performed by Dr. Harmat. The study, reported by Gerrit de Niet, was performed by Harmat in a

Hungarian university in 2008 and examined 94 college students that complained about not
getting enough sleep. The students listened to 45 minutes of classical music for three weeks

before bedtime, and the results showed that the music allowed the students to achieve a well-

rested state upon reawakening. They even scored a 6 out of 7 on the Pittsburgh Sleep Quality

Index (PSQI) (de Neit). [The PSQI is a questionnaire that measures self-reported sleep habits,

and has been modified and used around the world. There are seven components that are

measured, and a higher score indicates poor sleep (Good, Hui-Ling)]. Because the students

listened to relaxing music before bed, they felt more at ease, and were able to fall asleep much

easier and more quickly than if they had remained stressed from their daily events.

On another note, music can be used as a sleep aid for people who suffer from sleep

disorders. In his book, Sleep, J. Allan Hobson explains that a sleep disorder occurs when “the

normal dynamics of the sleep cycle become exaggerated or unbalanced so as to produce too

much or too little sleep” (171). Music can potentially lessen the effects of all sleep disorders, but

in this case, music can be used to facilitate sleep for people with insomnia - a disorder in which

very little sleep is acquired by an individual each night. According to Lydia Dotto in Losing

Sleep: How Your Sleeping Habits Affect Your Life, people who suffer from insomnia are

generally more stressed and anxious as opposed to those who have no trouble falling asleep

(100). Because insomnia stems from anxiety, music can be used to decrease insomnia as a

relaxation factor.

Insomnia is the most common sleep disorder. In western countries, the self-reported

insomnia rate is from 10% to 48% (Luo). People are generally classified as insomniacs because

the parts of their brains that enable thinking and feeling cannot be turned off at night, so they lie

awake for hours and do not feel any closer to sleep than when they first got into bed (Hobson,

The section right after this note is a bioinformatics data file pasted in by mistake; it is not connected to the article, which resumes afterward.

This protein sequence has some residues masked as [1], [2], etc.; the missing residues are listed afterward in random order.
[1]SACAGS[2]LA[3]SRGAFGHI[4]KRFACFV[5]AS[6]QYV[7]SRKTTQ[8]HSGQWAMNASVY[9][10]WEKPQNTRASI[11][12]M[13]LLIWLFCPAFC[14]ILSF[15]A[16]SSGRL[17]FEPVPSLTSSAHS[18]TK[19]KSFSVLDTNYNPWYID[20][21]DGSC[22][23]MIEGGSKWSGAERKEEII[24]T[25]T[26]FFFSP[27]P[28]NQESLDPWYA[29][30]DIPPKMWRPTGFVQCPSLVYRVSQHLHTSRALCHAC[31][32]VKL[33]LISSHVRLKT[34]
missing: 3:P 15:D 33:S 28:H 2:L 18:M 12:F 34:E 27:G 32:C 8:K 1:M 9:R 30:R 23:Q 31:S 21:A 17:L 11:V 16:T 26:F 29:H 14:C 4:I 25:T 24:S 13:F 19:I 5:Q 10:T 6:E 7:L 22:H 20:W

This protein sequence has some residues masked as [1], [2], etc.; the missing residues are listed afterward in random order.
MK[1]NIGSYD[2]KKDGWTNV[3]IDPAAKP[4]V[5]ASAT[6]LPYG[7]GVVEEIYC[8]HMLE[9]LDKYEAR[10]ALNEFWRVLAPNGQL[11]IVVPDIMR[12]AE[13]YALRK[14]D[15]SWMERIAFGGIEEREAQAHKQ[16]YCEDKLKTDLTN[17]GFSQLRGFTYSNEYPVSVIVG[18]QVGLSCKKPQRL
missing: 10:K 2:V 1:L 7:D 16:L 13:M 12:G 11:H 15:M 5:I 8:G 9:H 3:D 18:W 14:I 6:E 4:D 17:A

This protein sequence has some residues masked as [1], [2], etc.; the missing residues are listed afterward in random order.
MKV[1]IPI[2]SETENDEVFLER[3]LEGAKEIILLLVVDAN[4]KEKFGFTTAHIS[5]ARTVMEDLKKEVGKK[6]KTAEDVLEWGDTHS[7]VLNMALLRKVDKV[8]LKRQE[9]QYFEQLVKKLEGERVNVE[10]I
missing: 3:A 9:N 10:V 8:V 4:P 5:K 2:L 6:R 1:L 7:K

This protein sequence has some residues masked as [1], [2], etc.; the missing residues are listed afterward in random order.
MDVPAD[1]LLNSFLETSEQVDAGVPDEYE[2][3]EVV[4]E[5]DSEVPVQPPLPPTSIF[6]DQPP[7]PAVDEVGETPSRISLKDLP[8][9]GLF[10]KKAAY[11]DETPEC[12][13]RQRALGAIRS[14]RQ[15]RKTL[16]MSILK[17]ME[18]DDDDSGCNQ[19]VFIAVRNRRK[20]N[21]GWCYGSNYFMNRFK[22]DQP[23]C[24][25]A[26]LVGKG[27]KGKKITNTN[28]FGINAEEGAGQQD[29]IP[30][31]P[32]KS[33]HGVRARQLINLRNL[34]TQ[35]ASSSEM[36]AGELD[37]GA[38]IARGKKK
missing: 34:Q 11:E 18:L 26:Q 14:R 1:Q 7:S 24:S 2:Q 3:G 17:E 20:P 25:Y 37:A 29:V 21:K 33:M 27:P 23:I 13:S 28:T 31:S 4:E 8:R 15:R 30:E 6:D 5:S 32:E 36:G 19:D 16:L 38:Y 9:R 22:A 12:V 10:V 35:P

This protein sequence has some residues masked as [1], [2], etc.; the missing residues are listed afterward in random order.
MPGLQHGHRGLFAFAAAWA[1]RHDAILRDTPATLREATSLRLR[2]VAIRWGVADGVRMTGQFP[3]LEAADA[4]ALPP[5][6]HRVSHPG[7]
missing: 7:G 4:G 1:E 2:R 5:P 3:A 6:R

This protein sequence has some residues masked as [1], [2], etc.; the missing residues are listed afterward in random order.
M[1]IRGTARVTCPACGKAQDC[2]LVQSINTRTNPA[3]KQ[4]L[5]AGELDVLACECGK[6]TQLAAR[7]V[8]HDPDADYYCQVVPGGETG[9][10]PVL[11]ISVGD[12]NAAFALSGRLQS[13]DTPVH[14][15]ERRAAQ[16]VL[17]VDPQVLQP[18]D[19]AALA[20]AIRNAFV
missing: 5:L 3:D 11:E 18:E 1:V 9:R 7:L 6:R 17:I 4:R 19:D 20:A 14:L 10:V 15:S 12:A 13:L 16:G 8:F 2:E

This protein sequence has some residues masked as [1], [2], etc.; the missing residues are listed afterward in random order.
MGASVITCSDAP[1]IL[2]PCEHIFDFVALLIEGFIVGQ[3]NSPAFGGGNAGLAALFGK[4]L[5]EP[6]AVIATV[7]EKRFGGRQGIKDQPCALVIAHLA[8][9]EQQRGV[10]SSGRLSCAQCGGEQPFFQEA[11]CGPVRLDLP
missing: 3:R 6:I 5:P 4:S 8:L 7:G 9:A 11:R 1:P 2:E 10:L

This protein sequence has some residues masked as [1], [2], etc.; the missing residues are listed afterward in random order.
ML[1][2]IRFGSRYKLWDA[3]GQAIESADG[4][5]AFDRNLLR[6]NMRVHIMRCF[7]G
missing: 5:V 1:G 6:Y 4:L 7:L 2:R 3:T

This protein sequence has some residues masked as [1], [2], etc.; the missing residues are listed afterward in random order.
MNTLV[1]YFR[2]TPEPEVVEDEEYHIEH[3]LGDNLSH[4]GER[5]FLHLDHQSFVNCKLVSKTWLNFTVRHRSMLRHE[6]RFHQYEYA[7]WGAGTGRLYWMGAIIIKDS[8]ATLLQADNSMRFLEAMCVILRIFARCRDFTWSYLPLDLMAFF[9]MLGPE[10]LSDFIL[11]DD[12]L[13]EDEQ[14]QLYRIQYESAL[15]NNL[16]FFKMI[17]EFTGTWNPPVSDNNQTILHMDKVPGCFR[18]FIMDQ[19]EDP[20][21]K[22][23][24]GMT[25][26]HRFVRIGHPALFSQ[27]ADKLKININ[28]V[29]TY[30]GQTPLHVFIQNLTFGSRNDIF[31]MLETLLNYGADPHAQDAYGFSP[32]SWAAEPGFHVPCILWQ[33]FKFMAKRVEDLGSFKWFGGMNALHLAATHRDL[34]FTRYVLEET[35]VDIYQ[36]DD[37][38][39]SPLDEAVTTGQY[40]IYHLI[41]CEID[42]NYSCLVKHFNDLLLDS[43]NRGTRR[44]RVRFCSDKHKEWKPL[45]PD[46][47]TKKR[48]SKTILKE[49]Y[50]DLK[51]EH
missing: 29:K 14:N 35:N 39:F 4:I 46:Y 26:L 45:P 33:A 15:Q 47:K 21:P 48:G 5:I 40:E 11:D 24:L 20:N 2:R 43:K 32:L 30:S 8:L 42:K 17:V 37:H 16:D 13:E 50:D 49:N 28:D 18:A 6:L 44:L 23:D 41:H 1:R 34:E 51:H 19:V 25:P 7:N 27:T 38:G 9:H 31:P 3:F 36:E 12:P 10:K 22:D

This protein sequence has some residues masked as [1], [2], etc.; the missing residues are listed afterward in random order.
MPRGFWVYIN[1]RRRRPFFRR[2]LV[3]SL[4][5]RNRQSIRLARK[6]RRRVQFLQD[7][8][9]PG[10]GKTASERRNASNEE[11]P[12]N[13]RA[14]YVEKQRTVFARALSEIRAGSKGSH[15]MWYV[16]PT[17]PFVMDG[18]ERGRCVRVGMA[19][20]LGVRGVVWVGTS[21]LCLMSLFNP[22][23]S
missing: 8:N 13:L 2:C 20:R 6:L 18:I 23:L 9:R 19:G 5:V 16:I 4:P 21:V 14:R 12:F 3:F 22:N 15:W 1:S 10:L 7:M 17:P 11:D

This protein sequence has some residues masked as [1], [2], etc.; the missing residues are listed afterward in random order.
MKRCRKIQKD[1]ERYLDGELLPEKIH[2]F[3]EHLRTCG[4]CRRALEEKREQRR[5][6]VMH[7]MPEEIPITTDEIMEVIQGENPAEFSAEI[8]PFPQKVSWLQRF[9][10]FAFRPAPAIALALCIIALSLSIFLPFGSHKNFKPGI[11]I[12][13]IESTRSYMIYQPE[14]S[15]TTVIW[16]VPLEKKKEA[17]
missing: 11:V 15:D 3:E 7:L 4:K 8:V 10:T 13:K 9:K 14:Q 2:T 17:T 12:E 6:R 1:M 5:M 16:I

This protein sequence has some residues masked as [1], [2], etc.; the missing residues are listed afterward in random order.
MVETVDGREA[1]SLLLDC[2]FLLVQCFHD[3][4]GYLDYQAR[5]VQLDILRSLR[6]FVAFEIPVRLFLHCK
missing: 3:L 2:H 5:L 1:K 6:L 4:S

174). Since young adults experience such distress in their sleep cycles, they are more likely to
have this sleep disorder. As a way to lessen the anxiety experienced by an insomniac, relaxation

methods such as music-assisted relaxation are encouraged.

One of the most famous insomniacs is a man named Adam Young. If you have ever

heard the song, "Fireflies," which came out in 2010, you have heard Adam's work, but you may

know him better as Owl City. Like the name suggests, Adam is frequently awake at night, and

gets very little sleep during the day. With a sleep cycle similar to that of an owl, he has stated

that he is able to function as long as he can get three to five hours of sleep from a daytime nap.

Adam believes he is most creative when he is on the verge of falling asleep. For instance, he

wrote "Fireflies" during a sleepless night when he was 23. He was "just messing around in [his]

parents' basement," when a hit single appeared before his eyes (Young). Though his sleep

situation is not ideal, Adam uses his insomnia to his advantage and has created an astounding

music career. The fact that Adam uses music as a way to distract him from his late-night

restlessness proves the calming effects of music on sleep.

Just as young adults have sleep issues that can lead to insomnia, older adults have an

equal amount of sleep difficulties, if not more. While middle aged individuals from the ages of

30 to 60 show signs of increased fatigue and decreasing sleep quality, even more of a decrease

occurs in elderly adults. It has been concluded that poor sleepers are more likely to be older